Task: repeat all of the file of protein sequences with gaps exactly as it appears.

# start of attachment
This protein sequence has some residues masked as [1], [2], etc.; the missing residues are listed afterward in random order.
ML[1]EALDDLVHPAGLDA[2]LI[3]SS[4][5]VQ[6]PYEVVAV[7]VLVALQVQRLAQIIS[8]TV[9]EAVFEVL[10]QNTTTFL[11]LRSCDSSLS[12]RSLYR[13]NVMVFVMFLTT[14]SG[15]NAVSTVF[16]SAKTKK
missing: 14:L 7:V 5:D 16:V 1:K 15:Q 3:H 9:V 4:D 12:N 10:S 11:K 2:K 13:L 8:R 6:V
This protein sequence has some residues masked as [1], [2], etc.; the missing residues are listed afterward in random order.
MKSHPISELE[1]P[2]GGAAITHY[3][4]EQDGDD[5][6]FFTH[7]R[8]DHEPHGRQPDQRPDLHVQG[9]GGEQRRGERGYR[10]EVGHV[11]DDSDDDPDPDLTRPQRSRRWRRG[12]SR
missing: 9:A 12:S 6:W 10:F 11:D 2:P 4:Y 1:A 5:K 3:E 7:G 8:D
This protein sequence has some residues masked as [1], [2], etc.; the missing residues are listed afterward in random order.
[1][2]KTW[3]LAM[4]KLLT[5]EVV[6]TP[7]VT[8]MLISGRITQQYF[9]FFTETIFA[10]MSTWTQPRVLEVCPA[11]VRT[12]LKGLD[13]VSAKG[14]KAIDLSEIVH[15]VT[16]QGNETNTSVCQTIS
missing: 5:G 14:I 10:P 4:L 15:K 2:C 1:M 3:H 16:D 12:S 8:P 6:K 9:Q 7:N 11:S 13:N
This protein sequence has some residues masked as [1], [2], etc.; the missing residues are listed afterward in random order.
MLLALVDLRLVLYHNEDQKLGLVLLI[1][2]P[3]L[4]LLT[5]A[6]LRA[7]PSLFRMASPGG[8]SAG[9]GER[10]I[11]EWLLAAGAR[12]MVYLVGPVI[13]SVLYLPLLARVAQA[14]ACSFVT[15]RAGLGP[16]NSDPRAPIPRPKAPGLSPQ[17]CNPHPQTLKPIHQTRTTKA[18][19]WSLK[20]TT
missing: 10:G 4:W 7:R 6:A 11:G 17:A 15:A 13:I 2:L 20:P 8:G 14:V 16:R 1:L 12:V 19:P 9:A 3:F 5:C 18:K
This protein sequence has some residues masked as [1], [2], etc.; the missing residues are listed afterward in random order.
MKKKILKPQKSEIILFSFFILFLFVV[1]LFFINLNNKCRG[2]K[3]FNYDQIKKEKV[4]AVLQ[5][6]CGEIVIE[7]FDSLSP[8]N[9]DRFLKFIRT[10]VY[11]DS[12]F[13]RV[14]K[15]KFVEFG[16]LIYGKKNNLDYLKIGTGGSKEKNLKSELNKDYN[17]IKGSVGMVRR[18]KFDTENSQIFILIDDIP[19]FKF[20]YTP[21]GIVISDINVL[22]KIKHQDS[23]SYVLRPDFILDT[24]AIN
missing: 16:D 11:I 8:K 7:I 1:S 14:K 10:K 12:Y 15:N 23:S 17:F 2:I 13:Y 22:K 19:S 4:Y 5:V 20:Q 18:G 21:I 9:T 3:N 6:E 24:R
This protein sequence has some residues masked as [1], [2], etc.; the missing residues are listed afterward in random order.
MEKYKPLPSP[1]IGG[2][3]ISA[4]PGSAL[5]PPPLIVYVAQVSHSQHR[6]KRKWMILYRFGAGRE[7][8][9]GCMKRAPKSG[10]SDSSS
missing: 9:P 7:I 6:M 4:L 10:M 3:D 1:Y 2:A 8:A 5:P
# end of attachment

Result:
This protein sequence has some residues masked as [1], [2], etc.; the missing residues are listed afterward in random order.
ML[1]EALDDLVHPAGLDA[2]LI[3]SS[4][5]VQ[6]PYEVVAV[7]VLVALQVQRLAQIIS[8]TV[9]EAVFEVL[10]QNTTTFL[11]LRSCDSSLS[12]RSLYR[13]NVMVFVMFLTT[14]SG[15]NAVSTVF[16]SAKTKK
missing: 14:L 7:V 5:D 16:V 1:K 15:Q 3:H 9:V 4:D 12:N 10:S 11:K 2:K 13:L 8:R 6:V
This protein sequence has some residues masked as [1], [2], etc.; the missing residues are listed afterward in random order.
MKSHPISELE[1]P[2]GGAAITHY[3][4]EQDGDD[5][6]FFTH[7]R[8]DHEPHGRQPDQRPDLHVQG[9]GGEQRRGERGYR[10]EVGHV[11]DDSDDDPDPDLTRPQRSRRWRRG[12]SR
missing: 9:A 12:S 6:W 10:F 11:D 2:P 4:Y 1:A 5:K 3:E 7:G 8:D
This protein sequence has some residues masked as [1], [2], etc.; the missing residues are listed afterward in random order.
[1][2]KTW[3]LAM[4]KLLT[5]EVV[6]TP[7]VT[8]MLISGRITQQYF[9]FFTETIFA[10]MSTWTQPRVLEVCPA[11]VRT[12]LKGLD[13]VSAKG[14]KAIDLSEIVH[15]VT[16]QGNETNTSVCQTIS
missing: 5:G 14:I 10:P 4:L 15:K 2:C 1:M 3:H 16:D 12:S 8:P 6:K 9:Q 7:N 11:S 13:N
This protein sequence has some residues masked as [1], [2], etc.; the missing residues are listed afterward in random order.
MLLALVDLRLVLYHNEDQKLGLVLLI[1][2]P[3]L[4]LLT[5]A[6]LRA[7]PSLFRMASPGG[8]SAG[9]GER[10]I[11]EWLLAAGAR[12]MVYLVGPVI[13]SVLYLPLLARVAQA[14]ACSFVT[15]RAGLGP[16]NSDPRAPIPRPKAPGLSPQ[17]CNPHPQTLKPIHQTRTTKA[18][19]WSLK[20]TT
missing: 10:G 4:W 7:R 6:A 11:G 17:A 15:A 13:I 2:L 20:P 8:G 14:V 16:R 1:L 12:V 19:P 9:A 3:F 5:C 18:K
This protein sequence has some residues masked as [1], [2], etc.; the missing residues are listed afterward in random order.
MKKKILKPQKSEIILFSFFILFLFVV[1]LFFINLNNKCRG[2]K[3]FNYDQIKKEKV[4]AVLQ[5][6]CGEIVIE[7]FDSLSP[8]N[9]DRFLKFIRT[10]VY[11]DS[12]F[13]RV[14]K[15]KFVEFG[16]LIYGKKNNLDYLKIGTGGSKEKNLKSELNKDYN[17]IKGSVGMVRR[18]KFDTENSQIFILIDDIP[19]FKF[20]YTP[21]GIVISDINVL[22]KIKHQDS[23]SYVLRPDFILDT[24]AIN
missing: 16:D 11:I 8:K 7:I 1:S 14:K 10:K 12:Y 15:N 23:S 17:F 2:I 13:Y 22:K 19:S 4:Y 5:V 20:Q 18:G 21:I 9:T 3:N 6:E 24:R
This protein sequence has some residues masked as [1], [2], etc.; the missing residues are listed afterward in random order.
MEKYKPLPSP[1]IGG[2][3]ISA[4]PGSAL[5]PPPLIVYVAQVSHSQHR[6]KRKWMILYRFGAGRE[7][8][9]GCMKRAPKSG[10]SDSSS
missing: 9:P 7:I 6:M 4:L 10:M 3:D 1:Y 2:A 8:A 5:P